The impact of Morningstar ratings on fund flows and returns

Posted by TEBI on February 5, 2021

The impact of Morningstar ratings on fund flows and returns




Since capital flows impact security prices, an interesting question is whether non-fundamental correlated demand — driven by mutual fund investors’ tendency to chase Morningstar ratings — creates systematic style-level price patterns. Itzhak Ben-David, Jiacui Li, Andrea Rossi and Yang Song, authors of the November 2020 study Non-Fundamental Demand and Style Returns, sought the answer to this question by examining flows based on changes in Morningstar ratings. They exploited the change made in June 2002 when Morningstar began benchmarking funds against peer funds within their style (3×3 style boxes for large, mid and small; and growth, core and value). Their full sample period was 1991-2018.



Following is a summary of their findings:


— Monthly fund flows to mutual funds strongly depend on Morningstar ratings. 

— A rating upgrade results in a surge in mutual fund flows. The flow increases lead to contemporaneous stock price appreciation and subsequent reversals.

— Throughout the sample period, five-star funds received flows that amounted to 2 to 3 percent of their assets under management (AUM) per month on average — the AUM of five-star funds increased by about 25 to 40 percent over one year. In contrast, one-star funds experienced outflows of -1.5 to -2 percent of their AUM per month on average. The patterns did not differ before and after June 2002—mutual fund investors chased Morningstar ratings regardless of the rating methodology.

— Before the 2002 reform, the most upgraded styles (i.e., styles with the highest recent changes in ratings) drew large fund inflows, and their returns exhibited momentum and subsequent reversals — the most upgraded style attracted approximately 15 percent more flows than the most downgraded style over the subsequent 12 months. Opposite patterns were observed for the most downgraded styles.

— The impact of a ratings change on fund flows primarily took place over the first 12 months. 

— Stocks in the top decile of past rating changes outperformed stocks in the bottom decile by about 20 percent over the subsequent 12 to 18 months. However, the cumulative return difference between the two groups of stocks indeed reverted over the 36-month horizon.

— After the 2002 reform, ratings became evenly distributed across styles, and therefore ratings-chasing flows were distributed across the entire spectrum of styles. Because ratings-chasing investors stopped applying price pressure on a small subset of winning styles, style-level momentum and reversal largely disappeared, demonstrating the powerful influence of Morningstar ratings.

— Price pressure effects were stronger in stocks with higher mutual fund ownership—ratings-induced flows generate substantial price pressure at the stock level. The price effect before June 2002 was stronger in the style portfolios constructed by stocks with higher mutual fund holdings and relatively muted in those constructed by stocks with low mutual fund holdings. There was no effect in any of the terciles after June 2002, as the feedback loop was broken.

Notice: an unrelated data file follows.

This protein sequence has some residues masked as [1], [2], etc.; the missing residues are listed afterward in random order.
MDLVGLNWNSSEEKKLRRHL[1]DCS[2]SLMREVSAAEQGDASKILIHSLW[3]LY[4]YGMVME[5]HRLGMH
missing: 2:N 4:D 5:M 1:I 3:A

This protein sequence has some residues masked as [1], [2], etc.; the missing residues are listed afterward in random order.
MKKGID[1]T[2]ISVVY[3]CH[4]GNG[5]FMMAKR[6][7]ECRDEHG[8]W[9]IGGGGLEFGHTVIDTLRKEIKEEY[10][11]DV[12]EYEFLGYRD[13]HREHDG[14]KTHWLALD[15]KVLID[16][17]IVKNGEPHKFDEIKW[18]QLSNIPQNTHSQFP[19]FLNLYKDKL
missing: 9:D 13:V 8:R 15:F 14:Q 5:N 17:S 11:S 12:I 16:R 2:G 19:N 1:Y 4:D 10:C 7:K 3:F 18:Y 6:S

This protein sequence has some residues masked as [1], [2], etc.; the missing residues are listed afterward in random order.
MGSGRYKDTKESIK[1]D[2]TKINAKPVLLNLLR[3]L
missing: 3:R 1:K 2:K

— Because Morningstar fund ratings depend on past returns, the pre-2002 rating methodology exacerbated the positive feedback at the style level. Their rating reform led to a decrease in the profitability of style momentum—long/short style momentum strategies generated a considerable return of 70 to 90 basis points per month before June 2002 and became unprofitable afterwards.

— As ratings became more homogeneous across styles due to Morningstar’s reform, so did flows and returns. Ratings-induced price pressure could explain on average 10 to 30 percent of the variation in monthly factor returns before 2002. However, the explanatory power dropped precipitously afterwards.



Ben-David, Li, Rossi and Song demonstrated that a seemingly unimportant change in Morningstar ratings created a long-lasting impact on the allocation of investors’ capital across styles. That, in turn, altered the cross-sectional variation of style returns, style-level momentum and widely-used return factors.

They concluded: “While style-level return chasing may have taken place on a smaller scale before our sample period, the introduction of fund ratings — which coincided with the exponential growth of the retail mutual fund sector — made it easier for investors to chase style-level returns and thus potentially amplified flow-induced feedback trading at the style level. The fact that style return dynamics changed dramatically after the reform highlights the importance of non-fundamental demand in shaping systematic returns.”


Important Disclosures: This article is for educational and informational purposes only and should not be construed as specific investment, accounting, legal or tax advice. The analysis contained in this article is based upon third party information and may become outdated or superseded at any time without notice.  Third-party information is deemed to be reliable, but its accuracy and completeness cannot be guaranteed.  By clicking on any of the links above, you acknowledge that they are solely for your convenience, and do not necessarily imply any affiliations, sponsorships, endorsements or representations whatsoever by us regarding third-party websites. We are not responsible for the content, availability or privacy policies of these sites, and shall not be responsible or liable for any information, opinions, advice, products or services available on or through them. The opinions expressed by featured authors are their own and may not accurately reflect those of Buckingham Strategic Wealth®. R-20-1481


LARRY SWEDROE is Chief Research Officer at Buckingham Strategic Wealth and the author of numerous books on investing.



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